The recently-discovered Type IX Secretion System (T9SS) is a protein transport pathway that exports proteins across the outer membrane of Gram-negative of the phylum Bacteroidetes. It is an essential pathogenicity determinant in severe periodontal disease and in the major bacterial diseases of farmed fish. It is also required for the unique Bacteroidete gliding motility. The components required to catalyse T9SS export are still not fully defined, but include at least 18 authenticated proteins. Possible functions can currently only be assigned to some of these T9SS components. However, it is clear that the pathway involves a number of interacting protein complexes.
Our current understanding of the T9SS is superficial and lacking in molecular level structural and mechanistic detail. In a landmark recent study we have identified and structurally characterized the multi-protein outer membrane protein conducting channel of the T9SS. Our ambitious goal is to apply similar state-of-the-art experimental methods to systematically characterise the full T9SS pathway.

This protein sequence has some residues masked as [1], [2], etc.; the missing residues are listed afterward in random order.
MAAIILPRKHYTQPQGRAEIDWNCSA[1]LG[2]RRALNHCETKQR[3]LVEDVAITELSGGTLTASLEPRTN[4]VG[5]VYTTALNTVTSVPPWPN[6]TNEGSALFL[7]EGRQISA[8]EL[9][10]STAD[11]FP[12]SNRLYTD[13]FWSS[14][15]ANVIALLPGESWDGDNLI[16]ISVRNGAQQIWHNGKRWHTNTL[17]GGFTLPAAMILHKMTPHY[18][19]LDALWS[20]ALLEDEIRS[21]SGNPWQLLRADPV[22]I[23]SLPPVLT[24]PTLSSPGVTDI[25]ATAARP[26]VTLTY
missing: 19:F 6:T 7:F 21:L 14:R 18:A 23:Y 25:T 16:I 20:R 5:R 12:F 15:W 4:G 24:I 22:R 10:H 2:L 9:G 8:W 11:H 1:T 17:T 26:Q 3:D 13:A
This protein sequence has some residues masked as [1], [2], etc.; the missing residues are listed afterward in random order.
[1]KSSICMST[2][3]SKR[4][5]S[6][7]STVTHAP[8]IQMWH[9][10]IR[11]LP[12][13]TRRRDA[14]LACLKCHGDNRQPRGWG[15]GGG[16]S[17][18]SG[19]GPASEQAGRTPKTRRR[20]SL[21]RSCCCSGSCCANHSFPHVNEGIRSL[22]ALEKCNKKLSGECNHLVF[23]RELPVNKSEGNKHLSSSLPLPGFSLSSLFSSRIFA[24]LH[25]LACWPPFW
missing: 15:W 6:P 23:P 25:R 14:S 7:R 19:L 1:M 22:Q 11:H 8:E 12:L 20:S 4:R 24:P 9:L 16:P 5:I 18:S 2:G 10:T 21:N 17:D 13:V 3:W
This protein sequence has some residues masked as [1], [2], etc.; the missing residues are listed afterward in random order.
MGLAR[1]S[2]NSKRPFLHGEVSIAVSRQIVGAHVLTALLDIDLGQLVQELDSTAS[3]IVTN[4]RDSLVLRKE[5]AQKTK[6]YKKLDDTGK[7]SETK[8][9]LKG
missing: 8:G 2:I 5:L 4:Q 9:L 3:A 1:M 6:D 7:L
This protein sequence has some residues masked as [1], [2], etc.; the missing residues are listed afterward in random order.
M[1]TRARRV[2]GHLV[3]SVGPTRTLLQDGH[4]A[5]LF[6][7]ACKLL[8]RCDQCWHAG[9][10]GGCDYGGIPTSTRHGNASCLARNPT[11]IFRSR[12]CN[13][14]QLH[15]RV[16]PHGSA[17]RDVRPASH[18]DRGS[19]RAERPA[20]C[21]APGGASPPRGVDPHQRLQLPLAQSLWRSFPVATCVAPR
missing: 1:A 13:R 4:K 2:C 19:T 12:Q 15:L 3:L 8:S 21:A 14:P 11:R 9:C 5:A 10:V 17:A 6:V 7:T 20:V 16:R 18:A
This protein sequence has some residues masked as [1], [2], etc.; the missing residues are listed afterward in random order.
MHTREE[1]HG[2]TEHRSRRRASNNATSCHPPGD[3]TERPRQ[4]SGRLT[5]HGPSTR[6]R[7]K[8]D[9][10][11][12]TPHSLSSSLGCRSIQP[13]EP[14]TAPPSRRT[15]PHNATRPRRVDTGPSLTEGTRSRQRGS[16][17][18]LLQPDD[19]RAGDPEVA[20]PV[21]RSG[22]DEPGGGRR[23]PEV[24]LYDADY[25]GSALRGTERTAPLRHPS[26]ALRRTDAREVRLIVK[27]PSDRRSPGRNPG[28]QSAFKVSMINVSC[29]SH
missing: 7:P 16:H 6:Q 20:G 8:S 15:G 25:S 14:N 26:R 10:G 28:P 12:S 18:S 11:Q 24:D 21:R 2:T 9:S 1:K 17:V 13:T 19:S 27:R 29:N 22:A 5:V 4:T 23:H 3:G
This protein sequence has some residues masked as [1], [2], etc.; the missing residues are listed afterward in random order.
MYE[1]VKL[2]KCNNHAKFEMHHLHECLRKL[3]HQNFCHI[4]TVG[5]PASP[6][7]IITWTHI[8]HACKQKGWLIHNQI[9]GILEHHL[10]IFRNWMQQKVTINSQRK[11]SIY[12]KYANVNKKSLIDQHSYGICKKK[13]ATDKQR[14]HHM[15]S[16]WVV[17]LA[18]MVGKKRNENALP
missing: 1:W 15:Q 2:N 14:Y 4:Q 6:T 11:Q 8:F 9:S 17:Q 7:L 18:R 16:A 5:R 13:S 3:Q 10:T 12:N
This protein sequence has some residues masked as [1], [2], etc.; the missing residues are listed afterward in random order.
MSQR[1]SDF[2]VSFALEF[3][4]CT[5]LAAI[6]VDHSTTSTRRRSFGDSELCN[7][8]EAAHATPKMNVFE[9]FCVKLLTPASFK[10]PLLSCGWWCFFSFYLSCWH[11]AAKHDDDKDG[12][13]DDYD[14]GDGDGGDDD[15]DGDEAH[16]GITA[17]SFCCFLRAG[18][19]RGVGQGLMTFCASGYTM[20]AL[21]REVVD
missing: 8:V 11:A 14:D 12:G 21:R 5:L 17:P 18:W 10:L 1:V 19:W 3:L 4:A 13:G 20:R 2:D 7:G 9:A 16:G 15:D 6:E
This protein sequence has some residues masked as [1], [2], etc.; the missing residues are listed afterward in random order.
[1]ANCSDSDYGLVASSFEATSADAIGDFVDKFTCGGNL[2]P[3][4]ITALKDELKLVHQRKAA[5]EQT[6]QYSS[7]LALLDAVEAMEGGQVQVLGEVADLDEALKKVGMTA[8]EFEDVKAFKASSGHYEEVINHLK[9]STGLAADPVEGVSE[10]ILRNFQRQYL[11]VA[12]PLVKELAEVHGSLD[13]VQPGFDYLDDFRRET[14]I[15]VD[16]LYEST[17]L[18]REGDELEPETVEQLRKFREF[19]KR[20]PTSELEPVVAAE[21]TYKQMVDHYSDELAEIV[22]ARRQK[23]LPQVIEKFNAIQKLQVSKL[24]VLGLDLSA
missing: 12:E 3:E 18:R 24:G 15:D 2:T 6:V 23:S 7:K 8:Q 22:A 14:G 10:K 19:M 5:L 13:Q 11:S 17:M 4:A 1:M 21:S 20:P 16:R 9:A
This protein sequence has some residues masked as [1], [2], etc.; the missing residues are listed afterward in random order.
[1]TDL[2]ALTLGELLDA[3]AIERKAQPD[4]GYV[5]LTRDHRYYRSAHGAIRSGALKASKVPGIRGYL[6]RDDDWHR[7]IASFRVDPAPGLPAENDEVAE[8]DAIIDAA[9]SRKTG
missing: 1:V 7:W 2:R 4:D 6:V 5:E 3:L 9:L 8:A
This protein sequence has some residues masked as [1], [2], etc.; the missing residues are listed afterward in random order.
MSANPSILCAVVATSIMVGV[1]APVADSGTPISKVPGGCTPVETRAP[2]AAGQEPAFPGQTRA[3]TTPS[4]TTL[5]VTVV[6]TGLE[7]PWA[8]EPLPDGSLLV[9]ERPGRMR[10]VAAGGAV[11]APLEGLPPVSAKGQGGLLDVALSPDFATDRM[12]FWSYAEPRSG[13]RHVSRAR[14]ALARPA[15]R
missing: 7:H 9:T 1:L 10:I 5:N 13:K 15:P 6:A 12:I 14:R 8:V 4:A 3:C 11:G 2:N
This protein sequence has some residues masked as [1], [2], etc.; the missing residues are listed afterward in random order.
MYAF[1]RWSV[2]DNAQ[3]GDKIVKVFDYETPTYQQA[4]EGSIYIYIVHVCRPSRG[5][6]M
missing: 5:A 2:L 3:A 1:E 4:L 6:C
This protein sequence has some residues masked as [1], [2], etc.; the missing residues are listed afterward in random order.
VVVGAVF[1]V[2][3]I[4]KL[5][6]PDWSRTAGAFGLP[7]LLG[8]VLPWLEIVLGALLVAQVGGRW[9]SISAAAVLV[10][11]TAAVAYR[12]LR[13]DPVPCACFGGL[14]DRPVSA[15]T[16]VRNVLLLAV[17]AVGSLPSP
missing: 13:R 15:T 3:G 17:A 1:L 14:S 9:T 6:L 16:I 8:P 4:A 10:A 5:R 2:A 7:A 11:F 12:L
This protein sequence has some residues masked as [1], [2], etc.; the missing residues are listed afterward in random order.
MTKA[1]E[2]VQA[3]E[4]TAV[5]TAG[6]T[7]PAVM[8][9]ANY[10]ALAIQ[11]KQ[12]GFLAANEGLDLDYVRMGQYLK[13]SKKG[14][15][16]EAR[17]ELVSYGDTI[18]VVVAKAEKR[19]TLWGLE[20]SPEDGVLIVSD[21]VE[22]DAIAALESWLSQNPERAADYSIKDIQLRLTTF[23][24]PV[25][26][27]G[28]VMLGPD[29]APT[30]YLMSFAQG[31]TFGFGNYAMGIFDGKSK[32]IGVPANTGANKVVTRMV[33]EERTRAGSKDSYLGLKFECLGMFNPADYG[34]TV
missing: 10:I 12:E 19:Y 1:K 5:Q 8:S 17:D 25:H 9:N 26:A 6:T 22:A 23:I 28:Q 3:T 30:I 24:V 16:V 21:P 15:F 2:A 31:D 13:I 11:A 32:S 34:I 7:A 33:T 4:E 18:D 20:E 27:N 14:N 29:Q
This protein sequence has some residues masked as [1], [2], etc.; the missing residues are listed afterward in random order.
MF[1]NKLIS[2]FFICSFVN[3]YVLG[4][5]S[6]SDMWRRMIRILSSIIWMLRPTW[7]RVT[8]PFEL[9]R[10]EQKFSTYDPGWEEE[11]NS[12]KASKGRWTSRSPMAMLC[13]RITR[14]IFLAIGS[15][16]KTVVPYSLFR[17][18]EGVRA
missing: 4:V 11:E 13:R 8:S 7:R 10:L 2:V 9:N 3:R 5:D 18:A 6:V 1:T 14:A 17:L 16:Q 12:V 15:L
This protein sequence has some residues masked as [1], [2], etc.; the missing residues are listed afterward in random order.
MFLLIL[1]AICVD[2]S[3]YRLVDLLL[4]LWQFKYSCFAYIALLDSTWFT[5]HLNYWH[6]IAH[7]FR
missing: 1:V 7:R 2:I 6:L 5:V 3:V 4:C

We will systematically characterise the component protein complexes that make up the T9SS by:
- Defining their composition through co-purification from native sources.
- Determining their molecular structures by cryo-EM.
- Assessing their dynamic interactions through live cell fluorescence imaging, biochemical experiments, and structural characterization.
In addition, we will use single molecule tracking methods to follow substrate molecules through the steps of the T9SS transport cycle in real time in live bacterial cells and apply this methodology to elucidate T9SS mechanism.
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